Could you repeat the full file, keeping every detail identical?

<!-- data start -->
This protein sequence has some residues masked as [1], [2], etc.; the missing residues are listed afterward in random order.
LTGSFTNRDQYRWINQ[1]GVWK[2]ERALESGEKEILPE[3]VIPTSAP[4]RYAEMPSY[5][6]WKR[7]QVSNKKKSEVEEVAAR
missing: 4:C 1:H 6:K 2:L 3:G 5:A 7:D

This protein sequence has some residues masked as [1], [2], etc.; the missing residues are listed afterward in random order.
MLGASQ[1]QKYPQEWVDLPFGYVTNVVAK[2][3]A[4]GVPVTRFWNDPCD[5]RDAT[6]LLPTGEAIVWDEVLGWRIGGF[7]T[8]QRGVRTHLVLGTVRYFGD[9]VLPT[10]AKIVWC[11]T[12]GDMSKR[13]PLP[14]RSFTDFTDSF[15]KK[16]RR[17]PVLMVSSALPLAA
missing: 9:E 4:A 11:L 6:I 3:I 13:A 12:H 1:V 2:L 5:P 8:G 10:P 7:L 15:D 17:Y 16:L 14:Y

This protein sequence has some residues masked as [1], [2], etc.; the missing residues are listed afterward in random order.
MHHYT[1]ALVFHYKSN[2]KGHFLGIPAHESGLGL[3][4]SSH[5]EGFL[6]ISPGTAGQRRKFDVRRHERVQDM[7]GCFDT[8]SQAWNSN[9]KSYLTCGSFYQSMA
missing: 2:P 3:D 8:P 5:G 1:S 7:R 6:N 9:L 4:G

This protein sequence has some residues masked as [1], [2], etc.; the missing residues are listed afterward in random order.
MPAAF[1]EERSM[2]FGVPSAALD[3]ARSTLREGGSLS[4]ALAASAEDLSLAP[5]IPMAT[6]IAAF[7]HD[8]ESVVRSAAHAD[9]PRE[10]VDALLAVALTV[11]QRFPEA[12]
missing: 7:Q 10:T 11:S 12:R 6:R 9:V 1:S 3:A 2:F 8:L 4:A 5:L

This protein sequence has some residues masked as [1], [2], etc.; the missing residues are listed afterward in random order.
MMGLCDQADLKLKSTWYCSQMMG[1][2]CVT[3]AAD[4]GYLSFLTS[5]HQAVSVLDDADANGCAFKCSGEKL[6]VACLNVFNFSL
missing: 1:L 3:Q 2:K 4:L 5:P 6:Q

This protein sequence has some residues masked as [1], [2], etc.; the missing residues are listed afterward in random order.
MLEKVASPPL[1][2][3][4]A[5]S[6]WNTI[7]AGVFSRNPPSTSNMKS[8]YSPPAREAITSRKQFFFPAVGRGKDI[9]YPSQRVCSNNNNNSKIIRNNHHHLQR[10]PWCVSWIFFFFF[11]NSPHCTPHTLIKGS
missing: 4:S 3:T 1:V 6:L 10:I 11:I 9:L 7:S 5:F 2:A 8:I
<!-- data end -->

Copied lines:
This protein sequence has some residues masked as [1], [2], etc.; the missing residues are listed afterward in random order.
LTGSFTNRDQYRWINQ[1]GVWK[2]ERALESGEKEILPE[3]VIPTSAP[4]RYAEMPSY[5][6]WKR[7]QVSNKKKSEVEEVAAR
missing: 4:C 1:H 6:K 2:L 3:G 5:A 7:D

This protein sequence has some residues masked as [1], [2], etc.; the missing residues are listed afterward in random order.
MLGASQ[1]QKYPQEWVDLPFGYVTNVVAK[2][3]A[4]GVPVTRFWNDPCD[5]RDAT[6]LLPTGEAIVWDEVLGWRIGGF[7]T[8]QRGVRTHLVLGTVRYFGD[9]VLPT[10]AKIVWC[11]T[12]GDMSKR[13]PLP[14]RSFTDFTDSF[15]KK[16]RR[17]PVLMVSSALPLAA
missing: 9:E 4:A 11:L 6:I 3:I 13:A 12:H 1:V 2:L 5:P 8:G 10:P 7:L 15:D 17:Y 16:L 14:Y

This protein sequence has some residues masked as [1], [2], etc.; the missing residues are listed afterward in random order.
MHHYT[1]ALVFHYKSN[2]KGHFLGIPAHESGLGL[3][4]SSH[5]EGFL[6]ISPGTAGQRRKFDVRRHERVQDM[7]GCFDT[8]SQAWNSN[9]KSYLTCGSFYQSMA
missing: 2:P 3:D 8:P 5:G 1:S 7:R 6:N 9:L 4:G

This protein sequence has some residues masked as [1], [2], etc.; the missing residues are listed afterward in random order.
MPAAF[1]EERSM[2]FGVPSAALD[3]ARSTLREGGSLS[4]ALAASAEDLSLAP[5]IPMAT[6]IAAF[7]HD[8]ESVVRSAAHAD[9]PRE[10]VDALLAVALTV[11]QRFPEA[12]
missing: 7:Q 10:T 11:S 12:R 6:R 9:V 1:S 3:A 2:F 8:L 4:A 5:L

This protein sequence has some residues masked as [1], [2], etc.; the missing residues are listed afterward in random order.
MMGLCDQADLKLKSTWYCSQMMG[1][2]CVT[3]AAD[4]GYLSFLTS[5]HQAVSVLDDADANGCAFKCSGEKL[6]VACLNVFNFSL
missing: 1:L 3:Q 2:K 4:L 5:P 6:Q

This protein sequence has some residues masked as [1], [2], etc.; the missing residues are listed afterward in random order.
MLEKVASPPL[1][2][3][4]A[5]S[6]WNTI[7]AGVFSRNPPSTSNMKS[8]YSPPAREAITSRKQFFFPAVGRGKDI[9]YPSQRVCSNNNNNSKIIRNNHHHLQR[10]PWCVSWIFFFFF[11]NSPHCTPHTLIKGS
missing: 4:S 3:T 1:V 6:L 10:I 11:I 9:L 7:S 5:F 2:A 8:I